7. erasmus Says:

    above: not anon, but erasmus

  8. Anonymous Says:

    Richard Aubrey
    Well, of course. And then Britain, which stood alone against Hitler from the fall of France until Pearl, lost the most after the war. And the bloody Germans experienced their Wirtschaftswunder (economic miracle) in the mid-1950s (1) and for a while turned into the strong man of Europe.
    Read quite a bit about Morgenthau’s plan (a good deal is in Beschloss, “The Conquerors”), but Germany as a Kartoffelacker (potato field) would have had awful consequences too.
    I was there in the US Army (57-59) (4th Armored) and then lived in Hamburg as a prof of an American Jr Year Abroad and visiting lecturer in 1973-74. Tectonic shift! That year in Hamburg the Germans were bemoaning the loss of a sense of humor–a “Jewish thing,” as one prof at a seminar phrased it so delicately.
    The Pythons picked up on that one beautifully.
    Do multicultural societies develop a sense of humor? I doubt it. No “there, there.”

  9. Richard Aubrey Says:

    Well, Erasmus, considering the Germans attacked everybody they could find on a map, twice, and killed a good many Brits–maybe five times as many as of the US–the forgive-forget thing takes a bit more time.
    I first noticed that in the Benny Hill comedies, while there were a few digs in Fawlty Towers.
    And the occasional monologue comics earlier.

    Kipling wrote a poem about the Witches of En-dor. It apparently warned against the swarms of seances or whatever it was going on after WW I as women tried to talk to their men.
    I don’t know if Kipling actually thought something might come if called from the vasty deep or if he simply knew this was a losing effort when he said the end is ruin and death (in some metaphorical fashion).
    Missing from his anthologies are some stories about the war–called “hysterical”–but, then, he’d had to pull strings to get his son past a physical, only to see him killed fighting with the Irish Guards in 1915. Leaving three more years.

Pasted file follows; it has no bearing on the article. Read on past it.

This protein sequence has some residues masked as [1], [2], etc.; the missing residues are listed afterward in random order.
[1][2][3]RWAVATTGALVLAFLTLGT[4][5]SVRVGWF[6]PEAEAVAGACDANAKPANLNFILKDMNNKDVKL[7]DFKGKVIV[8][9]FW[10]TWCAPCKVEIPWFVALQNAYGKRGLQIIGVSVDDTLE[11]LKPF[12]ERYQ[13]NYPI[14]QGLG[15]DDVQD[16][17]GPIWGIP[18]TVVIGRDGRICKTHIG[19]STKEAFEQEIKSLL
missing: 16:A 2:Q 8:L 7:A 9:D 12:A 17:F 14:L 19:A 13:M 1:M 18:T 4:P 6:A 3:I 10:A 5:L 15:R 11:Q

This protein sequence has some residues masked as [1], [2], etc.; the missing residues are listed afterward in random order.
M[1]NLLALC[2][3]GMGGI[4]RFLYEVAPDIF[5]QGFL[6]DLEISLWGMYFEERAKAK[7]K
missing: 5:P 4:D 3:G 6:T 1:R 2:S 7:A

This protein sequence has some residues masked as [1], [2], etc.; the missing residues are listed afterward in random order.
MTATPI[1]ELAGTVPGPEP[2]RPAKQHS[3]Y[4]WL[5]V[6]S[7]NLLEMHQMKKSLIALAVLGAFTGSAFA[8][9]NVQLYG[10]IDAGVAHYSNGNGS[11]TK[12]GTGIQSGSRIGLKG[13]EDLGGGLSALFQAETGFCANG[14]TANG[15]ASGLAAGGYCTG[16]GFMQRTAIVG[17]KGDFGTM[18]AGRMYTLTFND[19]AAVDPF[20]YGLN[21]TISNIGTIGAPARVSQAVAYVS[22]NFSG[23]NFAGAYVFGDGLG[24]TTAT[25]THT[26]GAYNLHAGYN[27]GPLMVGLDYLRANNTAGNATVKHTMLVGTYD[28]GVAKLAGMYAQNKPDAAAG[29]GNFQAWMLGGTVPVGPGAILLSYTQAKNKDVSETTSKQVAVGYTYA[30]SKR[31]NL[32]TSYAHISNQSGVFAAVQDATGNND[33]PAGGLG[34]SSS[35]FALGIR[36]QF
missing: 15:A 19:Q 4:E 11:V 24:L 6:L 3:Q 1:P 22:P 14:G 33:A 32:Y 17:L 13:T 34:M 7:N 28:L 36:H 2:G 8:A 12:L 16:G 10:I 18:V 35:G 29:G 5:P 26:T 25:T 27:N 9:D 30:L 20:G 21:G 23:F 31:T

Missing from discussions of the operations in WW II is the fact that the decision makers on the Allied side were all adults during–if they did not fight in–WW I. They saw the horror and they saw the result of letting the bastards back up.
    THAT was sure as hell not going to happen again.
    You ever hear of the Morgenthau Plan?
    Nope. Never again.

  10. erasmus Says:

    Richard Aubrey:
    Yep, results would have been similar, if less severe, without the directive.
    Moreover, Americans often don’t take into account UK responses toward Germans during and after the Blitz.
    Look at the Brit tabloids today. Nazi jokes a la Benny Hill. And then Prince Henry did his cute Swastika trick.
    There are other directives and memos of debates. In the Taylor book, in older sources, in German histories of late. For Germans it’s a relatively new topic.

  11. Richard Aubrey Says:

    Erasmus. Precisely.

    However, as I have pointed out, even without the directive, the result would have been similar.

    The RAF simply could not hit anything smaller than a city.

    In the Pacific, LeMay went over to those tactics when strategic bombing against military targets proved to be ineffective. He took most of the guns off his bombers, so they had to fly at night. He sent them in at 5000 feet because they were harder to hit at night, and with the fuel saved by not having to labor up to 30,000 feet, or carry the guns and oxygen. With the weight saved, they could carry more bombs. More firebombs, principally. And all they could hit was cities.

    This brings up the question: Given the circumstances of WW II, what if you can’t do any good trying to bomb strategic and military targets?